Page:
Danesford Community Centre, West Road, Congleton.
(Building now known as Woodlands)
In 1993, Cheshire police launched a full-scale investigation into Danesford Community Home, run by the Methodist charity, National Children’s Homes (NCH), where Hudson and Smith had been employed as full-time care workers. The police traced and interviewed former pupils. In the process, they collected a number of allegations of sexual abuse. Hudson and Smith were subsequently arrested.
In Cambridgeshire, Keith Laverack worked with numerous colleagues, four of whom are now also suspected of abusing children. Dennis Grain worked in Doncaster for the same group of private schools as Terence Hoskins who went on to become headteacher of St Aiden’s Community Home in Widnes, where he liked to thrash naked boys with a cane, which he then pushed into their backsides, while his housemaster, Colin Dick, indecently assaulted those who caught his eye. Dennis Grain had previously attacked boys in Danesford Children’s Home in Congleton, opening the door to three others, John Clarke, Joseph Smith and Brian Hudson, who set about the boys with relish. Dennis Grain, in the meantime, went off to work at Eton, where he became a housemaster. The web is almost endless.
JURY TOLD OF ALLEGED ABUSE
JURORS were told this week how a former housemaster at a Congleton children’s home indecently assaulted a teenage pupil over an 18-month period.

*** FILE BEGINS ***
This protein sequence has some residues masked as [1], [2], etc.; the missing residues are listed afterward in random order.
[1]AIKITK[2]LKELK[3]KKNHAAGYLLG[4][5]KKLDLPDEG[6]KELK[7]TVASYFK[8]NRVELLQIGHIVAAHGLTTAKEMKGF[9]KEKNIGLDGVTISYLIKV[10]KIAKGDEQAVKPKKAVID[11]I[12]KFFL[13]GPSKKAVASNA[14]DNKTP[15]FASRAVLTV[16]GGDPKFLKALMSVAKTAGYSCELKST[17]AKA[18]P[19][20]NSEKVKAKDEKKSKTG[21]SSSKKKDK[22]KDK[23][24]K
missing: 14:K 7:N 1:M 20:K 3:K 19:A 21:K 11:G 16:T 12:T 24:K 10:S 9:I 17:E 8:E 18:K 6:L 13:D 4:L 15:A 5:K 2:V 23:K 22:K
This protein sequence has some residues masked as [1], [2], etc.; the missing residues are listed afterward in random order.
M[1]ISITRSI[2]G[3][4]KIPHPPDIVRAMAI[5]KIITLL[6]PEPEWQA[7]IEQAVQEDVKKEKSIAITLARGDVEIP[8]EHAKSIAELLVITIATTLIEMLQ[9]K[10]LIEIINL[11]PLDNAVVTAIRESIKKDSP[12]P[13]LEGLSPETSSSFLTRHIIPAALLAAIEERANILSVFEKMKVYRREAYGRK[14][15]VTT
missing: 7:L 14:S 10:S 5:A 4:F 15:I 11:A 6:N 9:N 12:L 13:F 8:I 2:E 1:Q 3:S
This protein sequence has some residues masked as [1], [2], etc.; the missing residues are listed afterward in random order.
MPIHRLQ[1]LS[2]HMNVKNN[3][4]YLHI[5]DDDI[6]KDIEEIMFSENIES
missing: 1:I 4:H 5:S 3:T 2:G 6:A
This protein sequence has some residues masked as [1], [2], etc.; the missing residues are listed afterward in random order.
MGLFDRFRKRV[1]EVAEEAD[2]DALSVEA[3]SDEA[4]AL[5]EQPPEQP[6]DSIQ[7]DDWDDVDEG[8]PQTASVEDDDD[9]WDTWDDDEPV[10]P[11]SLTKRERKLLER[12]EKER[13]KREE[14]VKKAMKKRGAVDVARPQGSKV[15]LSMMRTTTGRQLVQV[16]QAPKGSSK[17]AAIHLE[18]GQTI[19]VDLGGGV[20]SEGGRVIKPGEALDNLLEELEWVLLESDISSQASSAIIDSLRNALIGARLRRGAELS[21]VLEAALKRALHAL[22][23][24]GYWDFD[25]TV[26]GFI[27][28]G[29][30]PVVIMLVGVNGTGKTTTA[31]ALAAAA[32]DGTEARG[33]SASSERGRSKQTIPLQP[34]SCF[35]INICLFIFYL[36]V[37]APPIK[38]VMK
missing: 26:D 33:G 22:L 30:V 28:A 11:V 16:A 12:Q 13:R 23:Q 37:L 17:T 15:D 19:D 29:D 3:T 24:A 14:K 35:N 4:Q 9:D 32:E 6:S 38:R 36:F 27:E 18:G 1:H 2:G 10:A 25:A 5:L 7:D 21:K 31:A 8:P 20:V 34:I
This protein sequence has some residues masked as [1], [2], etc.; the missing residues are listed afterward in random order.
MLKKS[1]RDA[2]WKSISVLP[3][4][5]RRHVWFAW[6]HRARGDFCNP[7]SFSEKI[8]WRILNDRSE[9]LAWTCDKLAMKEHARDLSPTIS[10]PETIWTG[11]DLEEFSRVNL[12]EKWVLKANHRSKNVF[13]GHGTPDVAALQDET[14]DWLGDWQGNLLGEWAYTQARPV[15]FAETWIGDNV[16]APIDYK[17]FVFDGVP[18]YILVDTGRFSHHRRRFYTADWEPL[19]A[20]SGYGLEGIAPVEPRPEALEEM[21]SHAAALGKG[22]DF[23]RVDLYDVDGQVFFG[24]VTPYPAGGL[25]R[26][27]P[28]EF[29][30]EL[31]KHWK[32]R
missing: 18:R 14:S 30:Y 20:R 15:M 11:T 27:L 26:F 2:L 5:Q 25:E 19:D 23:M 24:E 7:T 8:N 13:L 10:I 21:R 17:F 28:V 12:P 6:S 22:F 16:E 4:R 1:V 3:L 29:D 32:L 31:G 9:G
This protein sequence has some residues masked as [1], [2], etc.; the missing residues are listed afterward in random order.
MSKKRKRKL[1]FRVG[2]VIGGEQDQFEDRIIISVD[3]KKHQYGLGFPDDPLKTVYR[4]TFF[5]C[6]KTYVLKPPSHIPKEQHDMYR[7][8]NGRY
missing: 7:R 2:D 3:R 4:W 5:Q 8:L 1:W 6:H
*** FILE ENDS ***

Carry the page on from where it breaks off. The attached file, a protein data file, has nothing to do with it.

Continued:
The allegations were made by an ex-pupil of the former Danesford children’s home at the trial at Knutsford Crown Court of 73-year-old William Charlesworth.
Charlesworth, from Rochester in Kent, denies seven charges of indecent assault against three 12 and 13-year-old boys at Danesford between 1973 and 1975.
Tom Teague, prosecuting, said the offences did not come to light until three years ago when police were making inquiries as part of a general inquiry Charlesworth was not thought to be part of.
He said the defendant befriended the youngsters while they were at Danesford, and continued the offences against them when he moved to Booths Town childrens home near Leigh and a drug dependency unit at Edenfield, Bury.
Mr Teague said Charlesworth targeted particularly vulnerable boys for ”grooming” for sexual abuse.
They were known as teacher’s pet, and one still carried the scars of a crude tattoo spelling the word ”poof,” inflicted on his arm by fellow pupils.
The pupil in question, who is now 37 and living in London, claimed boys at Danesford were bullied by staff and fellow pupils, as well as being hit across the head by staff and picked up by their ears.
Bullying by pupils included punching and hitting, he said, crushing them until they passed out and stripping one boy and smearing shoe polish on his penis.
He said Charlesworth befriended him in the home, and over an 18-month period indecently assaulted him in the dormitory, a kitchen, and in a car on trips out.
”I looked up to him as a father figure, and he was kind to me,” he told the jury.
”I got extra privileges like being able to smoke in his presence, and he took me out in the car.
”I didn’t complain at the time because I guess I liked the attention, and he was always friendly.”
In cross-examination the former pupil denied he had broken a 20-year silence over the abuse because he stood to receive compensation.
He made a statement to the police in the summer of 1997 after seeing a TV documentary about child abuse.
The trial continues.